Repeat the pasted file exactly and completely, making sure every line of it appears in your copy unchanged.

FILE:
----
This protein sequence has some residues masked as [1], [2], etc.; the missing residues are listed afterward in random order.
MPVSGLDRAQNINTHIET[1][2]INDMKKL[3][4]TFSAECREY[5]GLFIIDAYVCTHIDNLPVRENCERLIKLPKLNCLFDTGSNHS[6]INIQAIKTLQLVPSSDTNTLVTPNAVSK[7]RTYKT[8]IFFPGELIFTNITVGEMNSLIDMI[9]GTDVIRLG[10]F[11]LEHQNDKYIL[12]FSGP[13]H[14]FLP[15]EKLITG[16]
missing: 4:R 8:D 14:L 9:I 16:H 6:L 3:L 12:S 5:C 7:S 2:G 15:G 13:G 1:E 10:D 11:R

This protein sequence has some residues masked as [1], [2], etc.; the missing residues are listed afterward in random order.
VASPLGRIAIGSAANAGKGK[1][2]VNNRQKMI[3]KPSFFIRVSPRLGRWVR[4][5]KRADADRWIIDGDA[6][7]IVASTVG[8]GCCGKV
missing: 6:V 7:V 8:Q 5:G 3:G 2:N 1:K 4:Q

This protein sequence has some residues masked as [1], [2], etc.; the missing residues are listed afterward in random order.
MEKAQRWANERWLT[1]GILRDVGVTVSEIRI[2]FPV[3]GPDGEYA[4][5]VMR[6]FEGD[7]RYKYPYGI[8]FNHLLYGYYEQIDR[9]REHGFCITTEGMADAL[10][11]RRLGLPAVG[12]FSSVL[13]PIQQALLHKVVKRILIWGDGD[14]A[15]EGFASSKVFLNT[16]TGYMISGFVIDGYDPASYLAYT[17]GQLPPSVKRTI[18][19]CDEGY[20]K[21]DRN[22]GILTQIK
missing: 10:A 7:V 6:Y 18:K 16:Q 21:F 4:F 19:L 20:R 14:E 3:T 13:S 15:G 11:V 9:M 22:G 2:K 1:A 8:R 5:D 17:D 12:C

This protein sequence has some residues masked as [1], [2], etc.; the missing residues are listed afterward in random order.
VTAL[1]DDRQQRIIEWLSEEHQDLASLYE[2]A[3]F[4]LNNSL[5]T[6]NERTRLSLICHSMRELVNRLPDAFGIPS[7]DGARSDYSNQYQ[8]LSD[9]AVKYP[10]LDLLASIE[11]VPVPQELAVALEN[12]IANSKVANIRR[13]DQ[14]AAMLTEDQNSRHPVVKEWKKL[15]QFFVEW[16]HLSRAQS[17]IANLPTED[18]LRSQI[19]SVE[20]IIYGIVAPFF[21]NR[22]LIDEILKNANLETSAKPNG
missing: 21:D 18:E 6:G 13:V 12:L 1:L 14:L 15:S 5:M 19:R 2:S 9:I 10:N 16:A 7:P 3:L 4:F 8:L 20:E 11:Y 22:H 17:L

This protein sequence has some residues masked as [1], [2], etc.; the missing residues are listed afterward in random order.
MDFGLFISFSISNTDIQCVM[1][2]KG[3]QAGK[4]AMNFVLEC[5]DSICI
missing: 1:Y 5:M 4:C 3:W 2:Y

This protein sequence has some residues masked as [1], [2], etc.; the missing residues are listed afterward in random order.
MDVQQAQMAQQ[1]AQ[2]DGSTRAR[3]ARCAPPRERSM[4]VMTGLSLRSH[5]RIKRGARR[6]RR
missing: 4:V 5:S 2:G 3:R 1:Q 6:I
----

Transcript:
This protein sequence has some residues masked as [1], [2], etc.; the missing residues are listed afterward in random order.
MPVSGLDRAQNINTHIET[1][2]INDMKKL[3][4]TFSAECREY[5]GLFIIDAYVCTHIDNLPVRENCERLIKLPKLNCLFDTGSNHS[6]INIQAIKTLQLVPSSDTNTLVTPNAVSK[7]RTYKT[8]IFFPGELIFTNITVGEMNSLIDMI[9]GTDVIRLG[10]F[11]LEHQNDKYIL[12]FSGP[13]H[14]FLP[15]EKLITG[16]
missing: 4:R 8:D 14:L 9:I 16:H 6:L 3:L 12:S 5:C 7:S 2:G 15:G 13:G 1:E 10:D 11:R

This protein sequence has some residues masked as [1], [2], etc.; the missing residues are listed afterward in random order.
VASPLGRIAIGSAANAGKGK[1][2]VNNRQKMI[3]KPSFFIRVSPRLGRWVR[4][5]KRADADRWIIDGDA[6][7]IVASTVG[8]GCCGKV
missing: 6:V 7:V 8:Q 5:G 3:G 2:N 1:K 4:Q

This protein sequence has some residues masked as [1], [2], etc.; the missing residues are listed afterward in random order.
MEKAQRWANERWLT[1]GILRDVGVTVSEIRI[2]FPV[3]GPDGEYA[4][5]VMR[6]FEGD[7]RYKYPYGI[8]FNHLLYGYYEQIDR[9]REHGFCITTEGMADAL[10][11]RRLGLPAVG[12]FSSVL[13]PIQQALLHKVVKRILIWGDGD[14]A[15]EGFASSKVFLNT[16]TGYMISGFVIDGYDPASYLAYT[17]GQLPPSVKRTI[18][19]CDEGY[20]K[21]DRN[22]GILTQIK
missing: 10:A 7:V 6:Y 18:K 16:Q 21:F 4:F 19:L 20:R 14:E 3:T 13:S 15:G 11:V 9:M 22:G 2:K 1:A 8:R 5:D 17:D 12:C

This protein sequence has some residues masked as [1], [2], etc.; the missing residues are listed afterward in random order.
VTAL[1]DDRQQRIIEWLSEEHQDLASLYE[2]A[3]F[4]LNNSL[5]T[6]NERTRLSLICHSMRELVNRLPDAFGIPS[7]DGARSDYSNQYQ[8]LSD[9]AVKYP[10]LDLLASIE[11]VPVPQELAVALEN[12]IANSKVANIRR[13]DQ[14]AAMLTEDQNSRHPVVKEWKKL[15]QFFVEW[16]HLSRAQS[17]IANLPTED[18]LRSQI[19]SVE[20]IIYGIVAPFF[21]NR[22]LIDEILKNANLETSAKPNG
missing: 21:D 18:E 6:G 13:V 12:L 1:L 14:L 15:S 5:M 19:R 2:S 9:I 10:N 16:A 7:P 3:L 4:F 8:L 20:E 11:Y 22:H 17:L

This protein sequence has some residues masked as [1], [2], etc.; the missing residues are listed afterward in random order.
MDFGLFISFSISNTDIQCVM[1][2]KG[3]QAGK[4]AMNFVLEC[5]DSICI
missing: 1:Y 5:M 4:C 3:W 2:Y

This protein sequence has some residues masked as [1], [2], etc.; the missing residues are listed afterward in random order.
MDVQQAQMAQQ[1]AQ[2]DGSTRAR[3]ARCAPPRERSM[4]VMTGLSLRSH[5]RIKRGARR[6]RR
missing: 4:V 5:S 2:G 3:R 1:Q 6:I